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Pat Osborne
Pat Osborne
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IoT Product Safety: If It Appears Too Good to Be True, It Probably Is

Proposed new connected-product repair laws will provide hackers with more tools to make our lives less secure.

There are times when you see or read something for the first time and it makes sense. But later, after you have had some time to think about it, the idea or proposal might not be as straightforward as you originally thought. This is where I am on connected-product repair legislation that has been introduced in more than 17 states.

At first blush, the proposed bills seem to make sense, both for consumers and for small businesses catering to embedded systems or personal electronics. The bills want to provide consumers with opportunities to have their Internet-connected products fixed. To do so, the bills seeks to mandate that original equipment manufacturers (OEMs) share all source code, operating system, and security schematic information to any product owner.

Wait, what?

While looking at the proposed legislation, I started thinking about products and systems with embedded software. There is much more to today's connected products than physical parts. For many people, all of their personal and banking data are on their smartphones. Our contacts, emails, texts, pictures, and other information is contained on our phones. Many devices have our biometric information as well. How does this data get protected?

The proposed legislation in many states requires the OEM to provide the operating system, security, and other patches, to anyone. But access to the operating system and other microcode could also allow malware to be introduced into the system without the owner knowing. Some legislation goes further, allowing for the reset of security-related electronic functions — such as passwords, fingerprints, and encrypted data — that could circumvent protections the owner may already have in place. This could lead to sensitive data being exposed or lost due to mishandling.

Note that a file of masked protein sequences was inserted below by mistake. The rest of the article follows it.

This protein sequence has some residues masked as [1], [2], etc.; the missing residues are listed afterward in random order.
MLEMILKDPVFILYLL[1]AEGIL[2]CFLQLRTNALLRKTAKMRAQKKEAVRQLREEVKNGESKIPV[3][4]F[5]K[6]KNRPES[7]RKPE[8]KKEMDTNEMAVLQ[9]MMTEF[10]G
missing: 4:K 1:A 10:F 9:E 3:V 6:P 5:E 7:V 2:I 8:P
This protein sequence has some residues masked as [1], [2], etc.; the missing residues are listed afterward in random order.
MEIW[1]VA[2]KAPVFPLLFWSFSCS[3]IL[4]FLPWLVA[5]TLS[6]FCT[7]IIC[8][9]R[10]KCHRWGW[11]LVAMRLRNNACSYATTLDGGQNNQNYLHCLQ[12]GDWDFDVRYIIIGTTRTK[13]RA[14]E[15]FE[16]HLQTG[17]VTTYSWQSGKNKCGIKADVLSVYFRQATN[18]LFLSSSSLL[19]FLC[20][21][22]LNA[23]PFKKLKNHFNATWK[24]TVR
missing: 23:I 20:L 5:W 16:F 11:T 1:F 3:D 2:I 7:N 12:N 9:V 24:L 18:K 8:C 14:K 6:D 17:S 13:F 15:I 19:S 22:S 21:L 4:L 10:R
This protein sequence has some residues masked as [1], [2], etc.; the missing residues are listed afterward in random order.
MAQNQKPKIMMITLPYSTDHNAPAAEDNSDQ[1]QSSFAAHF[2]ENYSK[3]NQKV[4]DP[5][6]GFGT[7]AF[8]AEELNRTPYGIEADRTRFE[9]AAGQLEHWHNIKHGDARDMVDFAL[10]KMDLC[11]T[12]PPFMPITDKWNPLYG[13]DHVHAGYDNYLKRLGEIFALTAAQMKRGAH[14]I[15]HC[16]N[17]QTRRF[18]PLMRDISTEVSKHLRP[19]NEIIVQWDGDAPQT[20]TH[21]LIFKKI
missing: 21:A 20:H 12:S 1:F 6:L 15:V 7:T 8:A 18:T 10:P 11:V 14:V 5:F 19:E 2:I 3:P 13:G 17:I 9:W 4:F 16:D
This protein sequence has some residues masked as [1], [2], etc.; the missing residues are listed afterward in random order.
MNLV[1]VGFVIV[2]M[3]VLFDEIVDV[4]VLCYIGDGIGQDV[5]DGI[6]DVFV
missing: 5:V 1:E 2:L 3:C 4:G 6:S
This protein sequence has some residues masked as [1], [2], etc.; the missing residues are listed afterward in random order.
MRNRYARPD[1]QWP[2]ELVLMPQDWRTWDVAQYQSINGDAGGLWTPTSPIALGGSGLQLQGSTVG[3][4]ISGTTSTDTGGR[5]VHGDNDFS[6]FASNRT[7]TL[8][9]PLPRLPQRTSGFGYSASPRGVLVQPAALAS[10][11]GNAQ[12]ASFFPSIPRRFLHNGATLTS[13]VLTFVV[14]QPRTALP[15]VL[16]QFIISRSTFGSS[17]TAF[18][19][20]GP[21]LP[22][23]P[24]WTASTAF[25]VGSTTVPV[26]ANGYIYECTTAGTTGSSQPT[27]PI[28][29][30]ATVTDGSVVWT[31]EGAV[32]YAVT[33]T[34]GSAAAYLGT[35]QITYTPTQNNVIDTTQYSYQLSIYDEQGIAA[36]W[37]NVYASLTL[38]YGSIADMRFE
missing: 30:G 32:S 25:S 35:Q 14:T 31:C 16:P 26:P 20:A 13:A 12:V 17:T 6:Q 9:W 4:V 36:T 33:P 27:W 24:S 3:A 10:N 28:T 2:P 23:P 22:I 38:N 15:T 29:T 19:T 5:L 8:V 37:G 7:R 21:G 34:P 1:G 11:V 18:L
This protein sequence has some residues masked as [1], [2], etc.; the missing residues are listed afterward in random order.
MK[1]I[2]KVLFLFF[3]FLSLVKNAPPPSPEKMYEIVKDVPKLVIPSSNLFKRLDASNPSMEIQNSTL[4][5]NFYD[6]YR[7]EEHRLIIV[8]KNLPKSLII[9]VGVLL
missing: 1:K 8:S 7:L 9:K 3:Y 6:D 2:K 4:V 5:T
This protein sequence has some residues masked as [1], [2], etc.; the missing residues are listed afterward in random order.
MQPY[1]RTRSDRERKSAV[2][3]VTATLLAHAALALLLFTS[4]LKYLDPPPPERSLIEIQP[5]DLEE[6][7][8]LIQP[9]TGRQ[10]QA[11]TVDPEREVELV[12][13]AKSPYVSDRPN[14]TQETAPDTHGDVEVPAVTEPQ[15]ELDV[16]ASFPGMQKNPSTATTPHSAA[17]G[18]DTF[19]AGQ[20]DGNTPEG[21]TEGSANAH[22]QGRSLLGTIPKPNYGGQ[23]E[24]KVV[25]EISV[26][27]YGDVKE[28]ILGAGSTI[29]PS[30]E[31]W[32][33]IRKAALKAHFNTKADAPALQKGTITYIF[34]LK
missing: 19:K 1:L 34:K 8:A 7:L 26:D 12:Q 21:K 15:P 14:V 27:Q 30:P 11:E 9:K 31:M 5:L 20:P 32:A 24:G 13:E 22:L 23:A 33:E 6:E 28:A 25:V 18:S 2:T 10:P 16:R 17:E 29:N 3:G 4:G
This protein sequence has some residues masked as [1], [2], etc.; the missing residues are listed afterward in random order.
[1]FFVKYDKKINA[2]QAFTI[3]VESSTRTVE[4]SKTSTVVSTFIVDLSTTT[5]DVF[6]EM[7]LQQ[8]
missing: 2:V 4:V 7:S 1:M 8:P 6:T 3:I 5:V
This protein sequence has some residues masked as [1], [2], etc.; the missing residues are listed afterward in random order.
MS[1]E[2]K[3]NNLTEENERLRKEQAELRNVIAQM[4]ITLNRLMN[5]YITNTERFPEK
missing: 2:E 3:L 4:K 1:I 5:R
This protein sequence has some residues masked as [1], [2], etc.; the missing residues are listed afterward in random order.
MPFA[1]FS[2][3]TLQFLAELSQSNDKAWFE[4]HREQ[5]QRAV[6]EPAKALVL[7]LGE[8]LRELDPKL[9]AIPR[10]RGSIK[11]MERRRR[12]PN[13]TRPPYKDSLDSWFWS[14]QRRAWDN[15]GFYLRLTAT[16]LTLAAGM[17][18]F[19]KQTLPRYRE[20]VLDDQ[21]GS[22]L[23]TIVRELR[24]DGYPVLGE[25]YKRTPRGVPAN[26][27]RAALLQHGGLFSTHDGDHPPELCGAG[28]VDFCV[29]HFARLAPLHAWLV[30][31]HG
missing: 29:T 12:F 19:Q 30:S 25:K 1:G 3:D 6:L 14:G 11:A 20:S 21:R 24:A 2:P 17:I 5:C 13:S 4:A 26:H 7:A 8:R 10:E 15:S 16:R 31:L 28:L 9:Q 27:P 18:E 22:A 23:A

Requirements for OEMs to provide remote diagnostics, with the ability for setting controls and location identification of the device, can also be used by hackers to wreak havoc.

For example, universal access to the settings make it possible for hackers to add their own fingerprint, face image, or iris scan to any smartphone, thus allowing access to:

  • Wallet or other payment apps on the device;
  • Location settings for tracking;
  • Geotagging to allow location tracking even if it had been turned off by the smartphone owner;
  • Backup storage location changes; and
  • Mobile hotspot information along with the location information to track an individual and then connect to a smartphone without the user's knowledge.

If a company has a bring-your-own-device policy and an employee uses a device that has been altered, hackers will have an open door to corporate networks and the ability to steal employee Social Security numbers, trade secrets, and critical customer data. This applies to any Internet of Things (IoT) device, printer, camera, or wireless access point (WAP) that was repaired by a malicious independent repair person.

We know that in the world of the IoT, we are only as strong as the weakest link. In the past, if someone stole your radio, your phone, your car, or your company-issued laptop, the damage was minimal, and the result was mostly a nuisance. But today the ramifications of a security breach are monumental and can put companies out of business. For the IoT to fulfill its promise, the secure and private sharing of treasure troves of data must be built into the foundation of all products. As a result, policymakers need to ensure that all technology legislation, at its core, is focused on security and privacy protections.

When people have a coat altered or a purse repaired, they will first empty all the contents out, especially their ID, credit cards, checkbook, and other private information. Yet all of this data is stored on many Internet-connected products. And now, some legislators are proposing laws that could substantially increase access to this sensitive and valuable information.